The majority opinion appears to have wholly adopted the viewpoints expressed in amicus briefs that multiple law professors signed, one lead-penned by Clint Wallace (I was among the signatories) and the other by Susan Morse. Whether or not the court thought about it this way, the fact that so many law profs were on one side, without any financial stake, remuneration, etc. (and I believe none were on the other side, at least on this basis) may conceivably have served as a useful signal. There have been quite a few recent international or state tax cases in which law profs were on both sides, and there the proper takeaway was indeed that, in those cases, the merits were far more substantially in dispute among experts than here.
In Altera, the Tax Court unfortunately lost its way, and adopted the views both that stock options cost the issuer zero (in which case I’d like some, please) and that particular details of exchanges between unrelated parties in wholly different contexts should be used mechanically as evidence of “arm’s length,” without an adequate analysis of actual comparability or of how incentives and circumstances might differ as between the settings. The Ninth Circuit’s Altera opinion does a nice job in explaining why the so-called comparable transactions, in which costs of incentive compensation were apparently ignored in particular deals between unrelated parties, weren’t actually comparable in any serious or realistic sense.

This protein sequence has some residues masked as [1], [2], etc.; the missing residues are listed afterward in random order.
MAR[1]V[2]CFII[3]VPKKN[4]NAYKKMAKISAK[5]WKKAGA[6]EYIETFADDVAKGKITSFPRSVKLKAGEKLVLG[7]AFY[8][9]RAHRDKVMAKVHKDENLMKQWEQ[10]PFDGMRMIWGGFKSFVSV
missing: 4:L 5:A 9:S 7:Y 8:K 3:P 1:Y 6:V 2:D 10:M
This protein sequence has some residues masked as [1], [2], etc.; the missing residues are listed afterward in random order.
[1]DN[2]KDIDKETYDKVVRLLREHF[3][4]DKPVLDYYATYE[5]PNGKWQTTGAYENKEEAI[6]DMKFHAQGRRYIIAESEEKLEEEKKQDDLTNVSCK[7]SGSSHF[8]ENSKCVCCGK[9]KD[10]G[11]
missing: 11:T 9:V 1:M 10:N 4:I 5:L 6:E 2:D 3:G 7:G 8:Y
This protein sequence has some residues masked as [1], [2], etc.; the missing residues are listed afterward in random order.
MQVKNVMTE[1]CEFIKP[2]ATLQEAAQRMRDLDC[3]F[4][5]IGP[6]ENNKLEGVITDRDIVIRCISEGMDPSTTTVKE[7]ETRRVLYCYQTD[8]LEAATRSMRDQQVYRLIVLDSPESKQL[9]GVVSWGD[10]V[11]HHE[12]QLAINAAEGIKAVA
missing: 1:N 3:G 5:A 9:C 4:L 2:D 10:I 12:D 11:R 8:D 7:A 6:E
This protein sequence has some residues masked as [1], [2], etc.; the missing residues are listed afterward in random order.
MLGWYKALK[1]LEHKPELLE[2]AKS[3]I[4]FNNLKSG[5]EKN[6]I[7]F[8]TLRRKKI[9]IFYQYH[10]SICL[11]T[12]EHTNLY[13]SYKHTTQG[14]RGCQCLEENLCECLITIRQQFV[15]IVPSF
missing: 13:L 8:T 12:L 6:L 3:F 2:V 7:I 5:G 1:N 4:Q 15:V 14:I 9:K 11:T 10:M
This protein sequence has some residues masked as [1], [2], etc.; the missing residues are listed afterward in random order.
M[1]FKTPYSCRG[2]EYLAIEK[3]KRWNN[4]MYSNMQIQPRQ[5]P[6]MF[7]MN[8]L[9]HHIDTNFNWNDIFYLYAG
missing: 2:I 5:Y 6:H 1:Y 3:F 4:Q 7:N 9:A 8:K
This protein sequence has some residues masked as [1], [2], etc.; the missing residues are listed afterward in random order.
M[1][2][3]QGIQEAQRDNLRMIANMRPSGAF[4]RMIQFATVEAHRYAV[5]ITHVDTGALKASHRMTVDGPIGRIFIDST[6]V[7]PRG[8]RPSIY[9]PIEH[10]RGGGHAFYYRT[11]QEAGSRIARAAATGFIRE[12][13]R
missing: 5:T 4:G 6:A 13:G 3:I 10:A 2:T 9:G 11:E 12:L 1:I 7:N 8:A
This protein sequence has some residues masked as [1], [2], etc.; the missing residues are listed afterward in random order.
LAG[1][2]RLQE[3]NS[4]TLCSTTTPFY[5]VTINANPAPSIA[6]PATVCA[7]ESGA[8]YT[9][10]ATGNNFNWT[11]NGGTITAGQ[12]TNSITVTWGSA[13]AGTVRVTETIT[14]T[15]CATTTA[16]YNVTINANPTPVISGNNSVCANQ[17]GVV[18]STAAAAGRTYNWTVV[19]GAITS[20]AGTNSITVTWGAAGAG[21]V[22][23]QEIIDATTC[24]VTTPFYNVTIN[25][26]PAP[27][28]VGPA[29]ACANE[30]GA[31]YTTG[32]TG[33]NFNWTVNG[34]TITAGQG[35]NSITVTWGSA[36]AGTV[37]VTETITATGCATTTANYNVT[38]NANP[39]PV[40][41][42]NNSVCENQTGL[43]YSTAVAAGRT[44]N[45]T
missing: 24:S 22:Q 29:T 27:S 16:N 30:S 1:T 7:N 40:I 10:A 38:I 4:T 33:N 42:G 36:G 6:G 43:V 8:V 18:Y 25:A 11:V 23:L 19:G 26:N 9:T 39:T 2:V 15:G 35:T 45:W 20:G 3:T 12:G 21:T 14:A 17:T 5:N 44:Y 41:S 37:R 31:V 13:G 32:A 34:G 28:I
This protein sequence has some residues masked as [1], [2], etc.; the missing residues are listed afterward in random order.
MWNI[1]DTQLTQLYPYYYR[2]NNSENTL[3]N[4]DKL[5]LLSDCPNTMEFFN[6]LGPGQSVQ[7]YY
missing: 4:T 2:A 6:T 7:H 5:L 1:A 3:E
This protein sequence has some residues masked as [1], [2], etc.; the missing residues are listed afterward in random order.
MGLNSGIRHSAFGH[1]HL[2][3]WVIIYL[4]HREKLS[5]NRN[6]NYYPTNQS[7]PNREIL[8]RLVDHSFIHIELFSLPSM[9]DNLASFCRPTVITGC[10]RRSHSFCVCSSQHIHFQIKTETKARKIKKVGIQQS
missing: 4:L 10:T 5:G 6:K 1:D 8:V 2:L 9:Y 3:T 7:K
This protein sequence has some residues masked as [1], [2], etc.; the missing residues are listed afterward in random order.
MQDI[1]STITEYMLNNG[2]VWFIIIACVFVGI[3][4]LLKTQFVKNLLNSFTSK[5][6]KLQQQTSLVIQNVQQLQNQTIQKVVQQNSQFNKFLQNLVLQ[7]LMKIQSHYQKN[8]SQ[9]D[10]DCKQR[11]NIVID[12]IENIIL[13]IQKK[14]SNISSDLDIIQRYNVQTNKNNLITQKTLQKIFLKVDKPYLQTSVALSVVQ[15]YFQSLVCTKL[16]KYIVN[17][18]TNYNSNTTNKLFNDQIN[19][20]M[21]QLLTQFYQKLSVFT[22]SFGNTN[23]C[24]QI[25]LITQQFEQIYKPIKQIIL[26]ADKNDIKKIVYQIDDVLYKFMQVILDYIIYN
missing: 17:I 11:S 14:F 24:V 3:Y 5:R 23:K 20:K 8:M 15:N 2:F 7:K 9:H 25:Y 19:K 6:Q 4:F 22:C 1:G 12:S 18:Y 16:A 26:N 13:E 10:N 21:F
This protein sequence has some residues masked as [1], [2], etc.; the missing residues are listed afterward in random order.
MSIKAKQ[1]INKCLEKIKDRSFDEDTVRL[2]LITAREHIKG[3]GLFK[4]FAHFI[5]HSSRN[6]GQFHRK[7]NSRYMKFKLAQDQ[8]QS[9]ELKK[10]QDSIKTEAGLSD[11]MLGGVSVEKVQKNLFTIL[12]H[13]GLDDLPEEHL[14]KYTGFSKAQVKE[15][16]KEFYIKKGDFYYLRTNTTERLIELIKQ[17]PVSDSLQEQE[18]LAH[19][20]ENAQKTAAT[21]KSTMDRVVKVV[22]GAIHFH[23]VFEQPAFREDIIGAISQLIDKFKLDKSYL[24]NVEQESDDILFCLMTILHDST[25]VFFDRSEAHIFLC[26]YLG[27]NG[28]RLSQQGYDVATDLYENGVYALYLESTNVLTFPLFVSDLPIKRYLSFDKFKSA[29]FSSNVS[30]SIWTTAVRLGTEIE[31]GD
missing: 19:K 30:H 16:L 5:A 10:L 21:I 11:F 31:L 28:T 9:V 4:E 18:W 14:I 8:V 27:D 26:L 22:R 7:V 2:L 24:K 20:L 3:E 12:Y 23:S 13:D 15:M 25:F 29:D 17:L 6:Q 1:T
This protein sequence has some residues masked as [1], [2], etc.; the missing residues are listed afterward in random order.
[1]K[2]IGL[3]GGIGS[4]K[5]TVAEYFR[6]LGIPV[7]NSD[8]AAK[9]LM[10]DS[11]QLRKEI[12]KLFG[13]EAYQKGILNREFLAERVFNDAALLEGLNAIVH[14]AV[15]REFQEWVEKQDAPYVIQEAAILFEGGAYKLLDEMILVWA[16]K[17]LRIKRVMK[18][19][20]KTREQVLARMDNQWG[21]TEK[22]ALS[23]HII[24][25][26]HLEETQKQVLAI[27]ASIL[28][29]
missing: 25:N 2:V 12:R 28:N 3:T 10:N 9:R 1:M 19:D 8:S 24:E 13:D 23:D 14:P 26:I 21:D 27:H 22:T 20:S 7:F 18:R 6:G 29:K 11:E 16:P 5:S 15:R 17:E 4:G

The majority opinion also offers a useful and instructive primer on both the history of, and the legislative rationales for, the U.S. transfer pricing rules, in particular as they apply to intangibles. And it sensibly explains why the trap that taxpayers tried to set for the government in the regulatory “notice and comment” stage, by submitting an avalanche of not very relevant material that they correctly guessed the Treasury preamble wouldn’t spend countless pages rebutting point by point, shouldn’t be treated as showing a process failure on the Treasury’s part.
The just-released decision is in effect a do-over. It came out the same way a couple of years ago, but Judge Stephen Reinhardt’s death, after he had signed the majority opinion but before it was reissued, persuaded the Ninth Circuit that the case should be reheard. Given the merits. I’m not at all surprised that Judge Graber, who replaced Reinhardt on the panel, ended up voting the same way.